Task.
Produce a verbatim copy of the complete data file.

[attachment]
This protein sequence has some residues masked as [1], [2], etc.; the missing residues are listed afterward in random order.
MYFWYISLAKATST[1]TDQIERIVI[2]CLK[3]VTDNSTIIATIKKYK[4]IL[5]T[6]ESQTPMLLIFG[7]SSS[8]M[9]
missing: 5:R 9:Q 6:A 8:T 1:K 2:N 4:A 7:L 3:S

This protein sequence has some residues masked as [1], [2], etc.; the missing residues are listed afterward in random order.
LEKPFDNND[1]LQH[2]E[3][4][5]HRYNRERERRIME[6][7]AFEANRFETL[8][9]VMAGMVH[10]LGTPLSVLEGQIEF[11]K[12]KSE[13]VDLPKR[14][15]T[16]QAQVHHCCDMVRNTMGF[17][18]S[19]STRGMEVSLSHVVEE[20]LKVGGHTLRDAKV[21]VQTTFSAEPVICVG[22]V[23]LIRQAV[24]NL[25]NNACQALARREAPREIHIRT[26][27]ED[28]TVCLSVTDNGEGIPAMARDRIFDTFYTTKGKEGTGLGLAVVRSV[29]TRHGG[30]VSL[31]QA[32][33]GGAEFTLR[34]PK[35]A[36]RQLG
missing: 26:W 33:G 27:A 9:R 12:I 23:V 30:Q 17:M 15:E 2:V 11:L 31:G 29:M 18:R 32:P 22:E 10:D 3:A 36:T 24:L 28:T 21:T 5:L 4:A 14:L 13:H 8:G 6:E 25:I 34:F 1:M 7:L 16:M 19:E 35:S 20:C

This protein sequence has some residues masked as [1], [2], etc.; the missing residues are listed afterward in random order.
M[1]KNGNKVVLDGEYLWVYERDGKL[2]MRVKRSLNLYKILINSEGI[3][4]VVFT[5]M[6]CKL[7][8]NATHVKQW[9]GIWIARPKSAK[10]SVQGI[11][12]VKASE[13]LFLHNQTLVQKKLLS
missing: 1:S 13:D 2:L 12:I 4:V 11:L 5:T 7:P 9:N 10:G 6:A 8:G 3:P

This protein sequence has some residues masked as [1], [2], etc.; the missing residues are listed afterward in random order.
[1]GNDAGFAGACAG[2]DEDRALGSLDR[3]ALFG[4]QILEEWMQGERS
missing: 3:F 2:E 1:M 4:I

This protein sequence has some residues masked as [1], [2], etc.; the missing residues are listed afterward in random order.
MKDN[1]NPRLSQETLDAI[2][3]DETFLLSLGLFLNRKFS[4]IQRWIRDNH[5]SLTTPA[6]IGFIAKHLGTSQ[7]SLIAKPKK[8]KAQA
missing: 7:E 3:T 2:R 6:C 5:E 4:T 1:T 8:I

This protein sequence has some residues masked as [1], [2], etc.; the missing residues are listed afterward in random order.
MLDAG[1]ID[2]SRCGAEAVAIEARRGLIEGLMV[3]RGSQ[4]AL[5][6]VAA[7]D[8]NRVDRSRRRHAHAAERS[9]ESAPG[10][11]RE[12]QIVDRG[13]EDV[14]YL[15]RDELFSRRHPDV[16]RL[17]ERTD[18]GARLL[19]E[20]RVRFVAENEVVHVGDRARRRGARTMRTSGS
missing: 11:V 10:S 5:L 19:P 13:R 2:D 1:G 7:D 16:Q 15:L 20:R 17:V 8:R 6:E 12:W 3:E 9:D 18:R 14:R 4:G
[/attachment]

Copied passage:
This protein sequence has some residues masked as [1], [2], etc.; the missing residues are listed afterward in random order.
MYFWYISLAKATST[1]TDQIERIVI[2]CLK[3]VTDNSTIIATIKKYK[4]IL[5]T[6]ESQTPMLLIFG[7]SSS[8]M[9]
missing: 5:R 9:Q 6:A 8:T 1:K 2:N 4:A 7:L 3:S

This protein sequence has some residues masked as [1], [2], etc.; the missing residues are listed afterward in random order.
LEKPFDNND[1]LQH[2]E[3][4][5]HRYNRERERRIME[6][7]AFEANRFETL[8][9]VMAGMVH[10]LGTPLSVLEGQIEF[11]K[12]KSE[13]VDLPKR[14][15]T[16]QAQVHHCCDMVRNTMGF[17][18]S[19]STRGMEVSLSHVVEE[20]LKVGGHTLRDAKV[21]VQTTFSAEPVICVG[22]V[23]LIRQAV[24]NL[25]NNACQALARREAPREIHIRT[26][27]ED[28]TVCLSVTDNGEGIPAMARDRIFDTFYTTKGKEGTGLGLAVVRSV[29]TRHGG[30]VSL[31]QA[32][33]GGAEFTLR[34]PK[35]A[36]RQLG
missing: 26:W 33:G 27:A 9:R 12:I 23:V 30:Q 17:M 15:E 2:V 11:L 31:G 29:M 18:R 32:P 22:E 10:D 3:A 36:T 24:L 28:T 21:T 5:L 4:A 14:L 13:H 8:G 6:E 25:I 34:F 1:M 7:L 16:M 19:E 35:S 20:C

This protein sequence has some residues masked as [1], [2], etc.; the missing residues are listed afterward in random order.
M[1]KNGNKVVLDGEYLWVYERDGKL[2]MRVKRSLNLYKILINSEGI[3][4]VVFT[5]M[6]CKL[7][8]NATHVKQW[9]GIWIARPKSAK[10]SVQGI[11][12]VKASE[13]LFLHNQTLVQKKLLS
missing: 1:S 13:D 2:L 12:I 4:V 11:L 5:T 7:P 9:N 10:G 6:A 8:G 3:P

This protein sequence has some residues masked as [1], [2], etc.; the missing residues are listed afterward in random order.
[1]GNDAGFAGACAG[2]DEDRALGSLDR[3]ALFG[4]QILEEWMQGERS
missing: 3:F 2:E 1:M 4:I

This protein sequence has some residues masked as [1], [2], etc.; the missing residues are listed afterward in random order.
MKDN[1]NPRLSQETLDAI[2][3]DETFLLSLGLFLNRKFS[4]IQRWIRDNH[5]SLTTPA[6]IGFIAKHLGTSQ[7]SLIAKPKK[8]KAQA
missing: 7:E 3:T 2:R 6:C 5:E 4:T 1:T 8:I

This protein sequence has some residues masked as [1], [2], etc.; the missing residues are listed afterward in random order.
MLDAG[1]ID[2]SRCGAEAVAIEARRGLIEGLMV[3]RGSQ[4]AL[5][6]VAA[7]D[8]NRVDRSRRRHAHAAERS[9]ESAPG[10][11]RE[12]QIVDRG[13]EDV[14]YL[15]RDELFSRRHPDV[16]RL[17]ERTD[18]GARLL[19]E[20]RVRFVAENEVVHVGDRARRRGARTMRTSGS
missing: 11:V 10:S 5:L 19:P 13:R 2:D 1:G 7:D 16:Q 15:L 20:R 17:V 8:R 6:E 12:W 3:E 9:D 18:R 14:R 4:G